Agricultural Pollutants in the Atmosphere

A special issue of Atmosphere (ISSN 2073-4433). This special issue belongs to the section "Air Quality".

Deadline for manuscript submissions: closed (15 July 2021) | Viewed by 14652

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Guest Editor
Institute of Chemistry for Energy, Environment and Health, University of Strasbourg/CNRS (ICPEES UMR 7515), Rue Becquerel 25, CEDEX 3, 67087 Strasbourg, France
Interests: air quality; passive sampling; organic pollutants; aerosols; biomonitoring
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Special Issue Information

Dear Colleagues,

In this Special Issue of Atmosphere, the different aspects of pollution by agricultural activities should be addressed. These aspects include pesticides and ammoniac and other nitrogen compounds and particles.

For pesticides, levels, trends and behaviour in the air including monitoring (including indoor air), seasonal and temporal variabilities, processes (drift, volatilisation, atmospheric reactivity, etc.) can be considered.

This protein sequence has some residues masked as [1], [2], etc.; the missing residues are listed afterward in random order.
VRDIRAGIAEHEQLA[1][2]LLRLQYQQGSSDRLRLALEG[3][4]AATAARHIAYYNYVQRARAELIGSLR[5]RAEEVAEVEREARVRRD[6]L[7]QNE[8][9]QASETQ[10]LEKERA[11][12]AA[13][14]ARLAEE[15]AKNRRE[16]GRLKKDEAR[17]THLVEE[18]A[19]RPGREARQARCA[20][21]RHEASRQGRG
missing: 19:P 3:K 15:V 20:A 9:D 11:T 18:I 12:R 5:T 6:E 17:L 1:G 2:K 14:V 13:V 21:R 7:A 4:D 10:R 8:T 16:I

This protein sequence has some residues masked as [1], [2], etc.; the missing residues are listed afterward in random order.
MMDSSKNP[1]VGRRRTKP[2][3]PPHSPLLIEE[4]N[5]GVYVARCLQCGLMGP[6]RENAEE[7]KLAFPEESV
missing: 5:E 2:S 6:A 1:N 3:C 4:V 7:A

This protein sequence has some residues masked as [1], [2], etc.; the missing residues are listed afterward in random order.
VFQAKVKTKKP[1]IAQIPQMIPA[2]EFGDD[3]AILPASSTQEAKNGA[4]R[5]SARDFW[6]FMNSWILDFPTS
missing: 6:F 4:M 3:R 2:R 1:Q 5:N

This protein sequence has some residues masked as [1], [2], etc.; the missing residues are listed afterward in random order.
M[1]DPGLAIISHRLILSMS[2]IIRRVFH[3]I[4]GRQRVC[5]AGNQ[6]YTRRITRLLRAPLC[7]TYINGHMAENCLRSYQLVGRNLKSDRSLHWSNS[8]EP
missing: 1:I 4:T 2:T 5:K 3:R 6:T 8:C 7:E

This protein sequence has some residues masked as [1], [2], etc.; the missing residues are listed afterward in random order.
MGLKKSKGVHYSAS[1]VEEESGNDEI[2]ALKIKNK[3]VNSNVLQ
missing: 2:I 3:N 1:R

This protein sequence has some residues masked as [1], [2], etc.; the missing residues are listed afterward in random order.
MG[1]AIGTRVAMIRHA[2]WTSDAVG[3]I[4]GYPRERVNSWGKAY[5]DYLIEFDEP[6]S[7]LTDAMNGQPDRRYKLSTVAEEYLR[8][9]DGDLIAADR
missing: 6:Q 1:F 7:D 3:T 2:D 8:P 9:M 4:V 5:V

For ammoniac and nitrogen compounds (i.e., N2O) and particles (i.e., NH4NO2), the impact on the formation of particles and on climate are welcome.

All aspects on modelling, sampling strategies and methodologies, survey and human (i.e., residents, disease occurrence) and environmental exposure (i.e., biodiversity) and effects can also be considered. Biomonitoring aspects for exposure assessment in relation to air pollution can also be considered (i.e., hair analysis in residents, for example).

Long-time monitoring surveys and the link between air quality in urban areas and agricultural particles formation can be presented, particularly in regards to the importance of agricultural particles on global pollution by particles in urban areas with respect to traffic and domestic heating particles emissions.

Prof. Dr. Maurice Millet
Guest Editor

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Keywords

  • pesticides
  • ammoniac
  • particles
  • atmosphere
  • monitoring

Published Papers (5 papers)

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Research

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17 pages, 1200 KiB  
Article
Passive Sampling as a Tool to Assess Atmospheric Pesticide Contamination Related to Vineyard Land Use